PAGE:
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ZEYNEP ATAKAN: “My mind is filled with the dreams of new works”

Zeynep Atakan, who describes herself as a producer who focuses on the director rather than the script, is the name behind some of the most prominent films in Turkish cinema such as Once Upon a Time in Anatolia, Winter Sleep, and The Wild Pear Tree. She shares with young and prospective producers her professional and international experience at her production company Yapımlab founded in 2010.

Being asked about your biggest weakness is one of the most common and dreaded questions in a job interview. And everybody has the perfect answer: “I’m a perfectionist!” What would you think if someone gave you that answer?

It really doesn’t mean much when someone says they’re a perfectionist because you don’t know the measure. It just sounds like someone with high goals. It could also be a “competitive psychology” embedded in the fast-paced times we live in. To me, people who are aware of their shortcomings are more effective.

Would you call yourself a perfectionist in your professional life?

It’s hard to define what’s perfect. Perfect for what or whom? We have a mirror in nature, where there’s a time and a balance for everything. Each detail in this balance is well-defined, and we can only control certain things. On the other hand, we cannot control anything in nature, which means one’s definition of perfection is limited with what s/he can control. In this regard, I’d describe myself as someone who’s trying to do what she can within her limited sphere of control.

Do you agree that aiming for greatness leads to motivation while aiming for perfection causes demoralisation? Do you think one can create a perfect work or an experience?

It’s definitely not possible and shouldn’t be. I believe that people are a unity of their weaknesses and strengths.


There’s no doubt that being a producer requires creativity. How do you begin a journey to realise a script, i.e. an imagined scene? Are there any essential elements of that process?

From beginning to end, producing is a process of design and strategy. The first step of the journey is to build a healthy relationship with the director and the script and to sign an agreement. Then, you determine the principles, requirements, and strategies of the project from its conception to presentation to the audience.

What are your biggest challenges in producing a film and how do you deal with them?

Challenges vary but, for me, the most tiresome part is to create a team and to put together the contracts. Especially in Turkey, the contract culture is pretty weak so people tend to get very emotional about it.

Planning is doubtless a vital part of production; however, each new project has its own coincidences, which are arguably the things that make it special. How do you feel about coincidences? Do you refrain from risks, or go with the flow?

If you don’t like taking risks, you can’t make films. I find coincidences meaningful but never leave it to chance. Like I said, the natural flow of life is perfect. No matter what you do, you cannot control it. The most important thing is that every coincidence in life teaches you something. So, I always see it as a positive thing.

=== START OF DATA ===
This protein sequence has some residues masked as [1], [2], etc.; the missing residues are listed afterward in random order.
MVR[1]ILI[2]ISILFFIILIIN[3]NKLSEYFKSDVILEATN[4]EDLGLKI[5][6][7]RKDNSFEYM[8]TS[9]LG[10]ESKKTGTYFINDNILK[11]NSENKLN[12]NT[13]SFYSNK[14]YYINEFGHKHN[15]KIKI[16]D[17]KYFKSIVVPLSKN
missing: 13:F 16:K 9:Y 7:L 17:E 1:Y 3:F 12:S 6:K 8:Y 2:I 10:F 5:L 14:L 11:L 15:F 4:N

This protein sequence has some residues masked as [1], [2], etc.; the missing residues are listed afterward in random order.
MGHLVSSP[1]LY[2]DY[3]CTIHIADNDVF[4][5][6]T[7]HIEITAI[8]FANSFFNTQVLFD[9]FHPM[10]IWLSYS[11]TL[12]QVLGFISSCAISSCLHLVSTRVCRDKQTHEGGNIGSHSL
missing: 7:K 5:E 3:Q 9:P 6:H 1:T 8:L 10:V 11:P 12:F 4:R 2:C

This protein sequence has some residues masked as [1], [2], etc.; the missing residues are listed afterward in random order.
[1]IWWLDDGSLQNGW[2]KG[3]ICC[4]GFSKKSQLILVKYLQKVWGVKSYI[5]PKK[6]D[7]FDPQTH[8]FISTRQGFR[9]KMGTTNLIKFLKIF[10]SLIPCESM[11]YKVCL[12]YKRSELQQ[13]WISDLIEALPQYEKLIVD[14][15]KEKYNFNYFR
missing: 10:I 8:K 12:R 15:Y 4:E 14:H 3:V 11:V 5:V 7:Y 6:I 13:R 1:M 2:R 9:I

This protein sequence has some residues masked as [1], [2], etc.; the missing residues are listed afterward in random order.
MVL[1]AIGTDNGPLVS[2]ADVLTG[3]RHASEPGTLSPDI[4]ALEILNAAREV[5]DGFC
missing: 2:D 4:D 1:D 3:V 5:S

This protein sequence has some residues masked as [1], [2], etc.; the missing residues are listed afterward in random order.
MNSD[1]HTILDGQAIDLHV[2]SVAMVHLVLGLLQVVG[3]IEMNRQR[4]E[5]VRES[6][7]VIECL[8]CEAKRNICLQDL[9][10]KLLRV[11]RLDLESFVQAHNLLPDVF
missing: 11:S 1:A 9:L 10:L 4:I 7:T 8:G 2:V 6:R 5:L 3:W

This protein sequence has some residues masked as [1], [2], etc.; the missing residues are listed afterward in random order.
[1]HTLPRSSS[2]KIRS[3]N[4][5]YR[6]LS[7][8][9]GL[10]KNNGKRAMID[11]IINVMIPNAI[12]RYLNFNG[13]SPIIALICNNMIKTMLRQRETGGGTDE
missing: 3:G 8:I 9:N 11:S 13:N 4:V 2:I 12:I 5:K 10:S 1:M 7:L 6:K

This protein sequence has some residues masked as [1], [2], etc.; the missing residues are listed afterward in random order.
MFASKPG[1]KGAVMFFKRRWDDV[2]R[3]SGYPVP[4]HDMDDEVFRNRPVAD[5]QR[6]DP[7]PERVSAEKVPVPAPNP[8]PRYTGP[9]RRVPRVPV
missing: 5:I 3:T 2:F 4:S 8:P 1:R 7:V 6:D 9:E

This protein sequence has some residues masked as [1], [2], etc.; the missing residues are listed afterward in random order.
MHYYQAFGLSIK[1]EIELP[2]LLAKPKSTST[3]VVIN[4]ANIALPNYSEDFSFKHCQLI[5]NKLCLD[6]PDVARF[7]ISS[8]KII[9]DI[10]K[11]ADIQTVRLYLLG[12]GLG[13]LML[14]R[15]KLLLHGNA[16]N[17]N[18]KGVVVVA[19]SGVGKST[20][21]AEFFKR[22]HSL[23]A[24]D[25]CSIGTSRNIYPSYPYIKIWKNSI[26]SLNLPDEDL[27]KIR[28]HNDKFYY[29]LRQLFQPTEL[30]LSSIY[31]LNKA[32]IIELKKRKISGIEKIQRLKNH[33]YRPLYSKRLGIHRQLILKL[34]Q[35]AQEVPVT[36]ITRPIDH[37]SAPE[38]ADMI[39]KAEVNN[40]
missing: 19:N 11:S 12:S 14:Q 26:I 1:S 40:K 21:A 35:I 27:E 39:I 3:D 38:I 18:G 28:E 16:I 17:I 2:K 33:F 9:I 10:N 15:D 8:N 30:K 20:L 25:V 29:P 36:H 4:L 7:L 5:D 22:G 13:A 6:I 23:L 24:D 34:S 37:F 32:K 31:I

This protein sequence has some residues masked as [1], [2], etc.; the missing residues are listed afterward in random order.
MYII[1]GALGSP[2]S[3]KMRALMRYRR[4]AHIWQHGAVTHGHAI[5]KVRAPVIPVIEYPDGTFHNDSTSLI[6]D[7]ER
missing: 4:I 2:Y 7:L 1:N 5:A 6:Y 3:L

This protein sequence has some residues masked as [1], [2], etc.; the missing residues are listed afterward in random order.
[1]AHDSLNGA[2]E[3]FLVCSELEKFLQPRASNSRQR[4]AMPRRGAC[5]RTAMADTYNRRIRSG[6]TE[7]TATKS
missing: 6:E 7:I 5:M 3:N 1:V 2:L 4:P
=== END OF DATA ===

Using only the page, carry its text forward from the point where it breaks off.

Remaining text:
Each film production, especially in Turkey, creates its own miracle. The fate of a project is shaped by many factors from a producer who falls in love with the idea or the script, to an actor who really wants to be a part of it. What do you think is the secret to a good film? Which of the films you’ve produced so far have come close to perfection?

I don’t believe in the concept of perfection so I don’t describe any work as perfect. Looking back at my portfolio and filmography, I see that I’ve realised many things within my limitations but it doesn’t mean that they’re perfect.

You’re one of the few producers in Turkey who continue to work on “director’s cinema” instead of producing projects for television or digital platforms. How do you decide to produce a script and how much does your personal taste affect this decision?

I’m a producer who focuses on the director rather than the script. First and foremost, I’m interested in the artistic aspect of the director and what s/he does. Then I read the script. The story is important but, for me, how you tell a story is more important.

You participate in many projects to encourage the youth towards cinema. Why do you think new filmmakers, especially in Turkey, find it impossible to make a movie nowadays?

To my young colleagues in filmmaking, I suggest taking it slow and one step at a time. They should focus on the process instead of the result and engage in proper process management for a good outcome. Process includes everything. I also think they should nurture their minds through culture and arts.

How do you feel when you watch a film of your production with the audience for the first time?

It’s a very exciting time for me when I feel motivated for a new film.

As we’re preparing to bid this year farewell, what are your future plans?

In 2022, I’m producing a new film by Tamara Kotevska, the co-director of Honeyland. I’ve become a co-producer during the post-production of the film Hilal, Feza ve Diğer Gezegenler by Kutluğ Ataman, and I’m planning the release and festival processes. This year, there will be the 6th Sabancı Foundation Short Film Contest so I’m preparing for that along with a year-long event schedule. I’m also creating various projects to introduce the youth to history in collaboration with Hisart Museum of History and Art. There’s also Yapımlab; I have my classes and dear students there. I’m trying to introduce their projects into the industry. And my mind is filled with endless planning of new projects and dreams. I feel lucky.


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